More and more lawyers are seeking out alternate career routes. The traditional trajectory after law school is to join a firm, switch firms around your third year, make partner at your current firm, leave to go solo or start your own firm with a few colleagues. However, lawyers have been deviating from the traditional path and many of them are looking at startups.
There are three ways for attorneys to become involved in a startup. You can launch your own business, become in-house counsel at a startup, or join an existing venture.
The startup community is inviting, yet intimidating at first. I remember when I attended my first startup event, I was unfamiliar with the lingo, had never heard of any of the companies featured on the panel and couldn’t tell you the difference between HTML and PHP.
In a sense, startup events are very similar to the exercise classes at your local gym. The first time you go, you timidly set up your mat in the back of the room. As you observe all the others in the room, you are in awe of how strong and flexible they are. You think to yourself, “How on earth are they doing that?” You feel embarrassed because you can’t keep up. After sticking with it for six or eight weeks, you build up the courage to place your mat at the front of the room. You say hi to the regulars in the front row and even crack jokes with the instructor. You finally feel like you belong and it is an amazing feeling.
The same goes for startups. The more you get out there, the more you will feel at ease.
Where to Start?
Many lawyers are finding their way into the startup scene by starting their own companies after quitting their day jobs at law firms. One example is Alma Asay, who founded Allegory Law after working at Gibson, Dunn & Crutcher for six years. Allegory Law offers collaboration and case management software for litigation teams. Although the road to entrepreneurship has not been easy, Asay’s story is one of success.
“You have to be OK with your decision to break away from the traditional trajectory,” Asay said in a recent interview. “You no longer have a clear path set out for you when you start your own company and that is what makes it so exhilarating.”
Take risks and be the first to admit you don’t know how to do something is the advice she gives to those thinking about starting their own companies.
“Going to events and immersing yourself in the startup world are very important,” she added. “You just never know who you are going to meet and how they are going to help you.”
Another example is Valcu, an incorporation service and corporate management software. Valcu was started by Mark Oblad, who spent six years at Gunderson Dettmer. At that point, he decided to use his technical and financial background, eventually coding most of the software used by Valcu. In discussing his transition from lawyer to founder, he said, “It is a lifestyle change that you have to be ready for, both financially and mentally.”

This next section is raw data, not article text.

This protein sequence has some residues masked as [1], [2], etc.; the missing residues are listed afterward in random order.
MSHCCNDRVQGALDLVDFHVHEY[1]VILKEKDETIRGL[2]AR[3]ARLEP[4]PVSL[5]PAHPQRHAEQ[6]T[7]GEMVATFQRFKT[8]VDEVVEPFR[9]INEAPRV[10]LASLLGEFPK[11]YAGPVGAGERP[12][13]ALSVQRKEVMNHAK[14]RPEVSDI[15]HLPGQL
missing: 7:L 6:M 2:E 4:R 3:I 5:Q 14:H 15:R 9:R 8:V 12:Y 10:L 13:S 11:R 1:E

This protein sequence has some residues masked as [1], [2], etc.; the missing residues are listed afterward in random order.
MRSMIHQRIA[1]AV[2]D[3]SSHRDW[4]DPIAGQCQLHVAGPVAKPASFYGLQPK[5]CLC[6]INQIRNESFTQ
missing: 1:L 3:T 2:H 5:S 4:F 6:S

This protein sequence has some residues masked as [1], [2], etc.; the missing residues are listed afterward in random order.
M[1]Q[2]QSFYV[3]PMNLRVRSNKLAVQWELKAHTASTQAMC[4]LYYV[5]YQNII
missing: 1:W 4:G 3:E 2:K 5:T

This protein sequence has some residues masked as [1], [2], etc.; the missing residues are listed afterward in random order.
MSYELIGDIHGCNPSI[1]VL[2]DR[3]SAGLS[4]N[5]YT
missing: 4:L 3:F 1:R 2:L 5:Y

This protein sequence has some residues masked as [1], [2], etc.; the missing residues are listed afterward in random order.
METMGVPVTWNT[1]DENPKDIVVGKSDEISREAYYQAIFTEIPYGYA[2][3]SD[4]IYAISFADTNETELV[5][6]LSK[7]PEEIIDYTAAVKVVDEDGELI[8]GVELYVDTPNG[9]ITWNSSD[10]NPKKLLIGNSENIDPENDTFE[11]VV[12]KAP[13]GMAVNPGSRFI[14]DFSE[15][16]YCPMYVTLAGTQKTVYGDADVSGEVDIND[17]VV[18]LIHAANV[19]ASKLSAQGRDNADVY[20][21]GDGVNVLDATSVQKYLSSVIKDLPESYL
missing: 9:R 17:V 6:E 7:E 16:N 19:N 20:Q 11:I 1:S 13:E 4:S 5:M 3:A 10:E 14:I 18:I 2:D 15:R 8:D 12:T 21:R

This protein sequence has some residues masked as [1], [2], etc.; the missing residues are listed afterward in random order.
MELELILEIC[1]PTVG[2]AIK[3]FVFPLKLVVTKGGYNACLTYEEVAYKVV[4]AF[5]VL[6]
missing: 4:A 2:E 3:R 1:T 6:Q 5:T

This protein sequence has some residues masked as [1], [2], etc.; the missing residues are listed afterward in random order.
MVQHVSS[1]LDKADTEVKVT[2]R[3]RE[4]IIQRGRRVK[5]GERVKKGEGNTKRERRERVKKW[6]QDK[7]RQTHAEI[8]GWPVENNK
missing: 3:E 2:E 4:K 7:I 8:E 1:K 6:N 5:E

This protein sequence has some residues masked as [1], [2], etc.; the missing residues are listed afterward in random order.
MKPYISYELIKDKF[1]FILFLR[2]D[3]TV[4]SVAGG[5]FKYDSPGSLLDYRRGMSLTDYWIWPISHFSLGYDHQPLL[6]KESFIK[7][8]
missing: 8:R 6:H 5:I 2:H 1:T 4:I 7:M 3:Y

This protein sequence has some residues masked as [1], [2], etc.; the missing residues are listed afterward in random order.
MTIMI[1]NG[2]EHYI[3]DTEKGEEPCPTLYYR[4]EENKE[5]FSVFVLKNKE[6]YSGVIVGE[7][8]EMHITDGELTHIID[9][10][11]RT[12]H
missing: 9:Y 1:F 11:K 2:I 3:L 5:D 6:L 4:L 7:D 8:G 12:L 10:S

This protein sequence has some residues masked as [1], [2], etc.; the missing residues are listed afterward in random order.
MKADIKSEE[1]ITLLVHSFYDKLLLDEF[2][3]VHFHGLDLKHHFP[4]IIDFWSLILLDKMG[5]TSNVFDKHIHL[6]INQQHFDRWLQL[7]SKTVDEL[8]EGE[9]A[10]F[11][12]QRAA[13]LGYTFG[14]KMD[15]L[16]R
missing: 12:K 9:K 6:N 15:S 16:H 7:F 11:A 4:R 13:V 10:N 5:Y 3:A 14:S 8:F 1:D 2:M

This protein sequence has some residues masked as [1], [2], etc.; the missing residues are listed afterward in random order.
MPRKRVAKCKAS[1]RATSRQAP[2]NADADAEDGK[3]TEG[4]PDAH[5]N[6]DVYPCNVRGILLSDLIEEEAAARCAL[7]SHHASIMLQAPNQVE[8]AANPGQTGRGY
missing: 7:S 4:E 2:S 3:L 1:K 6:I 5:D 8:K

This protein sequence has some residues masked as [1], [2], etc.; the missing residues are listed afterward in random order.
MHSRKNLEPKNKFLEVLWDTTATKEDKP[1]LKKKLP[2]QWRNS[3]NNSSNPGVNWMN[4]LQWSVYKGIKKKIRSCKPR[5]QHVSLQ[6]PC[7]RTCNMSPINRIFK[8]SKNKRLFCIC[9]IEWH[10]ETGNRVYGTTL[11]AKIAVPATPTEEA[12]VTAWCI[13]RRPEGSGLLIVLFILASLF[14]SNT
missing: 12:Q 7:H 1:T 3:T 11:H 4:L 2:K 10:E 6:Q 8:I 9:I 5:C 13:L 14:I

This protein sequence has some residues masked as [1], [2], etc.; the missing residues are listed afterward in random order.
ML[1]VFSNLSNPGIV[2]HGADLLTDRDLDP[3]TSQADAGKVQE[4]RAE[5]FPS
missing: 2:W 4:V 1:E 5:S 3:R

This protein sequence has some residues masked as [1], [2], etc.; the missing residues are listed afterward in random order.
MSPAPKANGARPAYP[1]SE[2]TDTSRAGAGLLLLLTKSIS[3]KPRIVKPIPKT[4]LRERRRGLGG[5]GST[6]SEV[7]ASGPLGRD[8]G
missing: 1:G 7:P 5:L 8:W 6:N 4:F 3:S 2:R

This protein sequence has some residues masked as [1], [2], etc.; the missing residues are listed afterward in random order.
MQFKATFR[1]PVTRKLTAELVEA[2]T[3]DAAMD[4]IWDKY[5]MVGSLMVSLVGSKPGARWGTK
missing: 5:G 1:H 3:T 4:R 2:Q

Learning From the Risk Takers
There are many tips that would-be entrepreneurs can take from the experiences of these company founders. To start, you must be willing to take on risk. Leaving a high-paying and stable job as a lawyer to start your own company is not for the faint of heart. Indeed, going from making six figures to nothing is not a prospect many people can stomach.
The next pointer is, if you don’t leave your job today, you will never leave. There are plenty of attorneys who talk about leaving to write a screenplay, open a restaurant or start their own companies. However, most never actually leave their jobs and their dreams remain just that, dreams. The ones who do leave act on their desires then and there without continuing to talk about what they could do with their lives if they weren’t practicing law.
You need to be willing to learn the ins and outs of being a business owner. The learning curve to becoming a business owner and your own boss is very steep. There are so many administrative tasks, such as insurance and payroll, you will have to learn. Until you are able to afford to hire staff, you will have to handle everything yourself, which can be quite overwhelming.
Company founders must be OK with failing and failing and failing. Entrepreneurs rarely get it right on the first try. Many start several companies before coming up with one that is viable and gains traction. Half of being an entrepreneur is endurance, creating until you get it just right.
Finally, you must learn how to hire the right team despite not being able to pay them what they are worth. In the beginning it is very challenging to attract the talent you want to hire. Good people are hard to find and are also expensive. The most successful entrepreneurs are visionaries. At the start you cannot compete with the six-figure salaries paid by Fortune 500 companies, so in order to attract the right talent, your vision and passion must be infectious.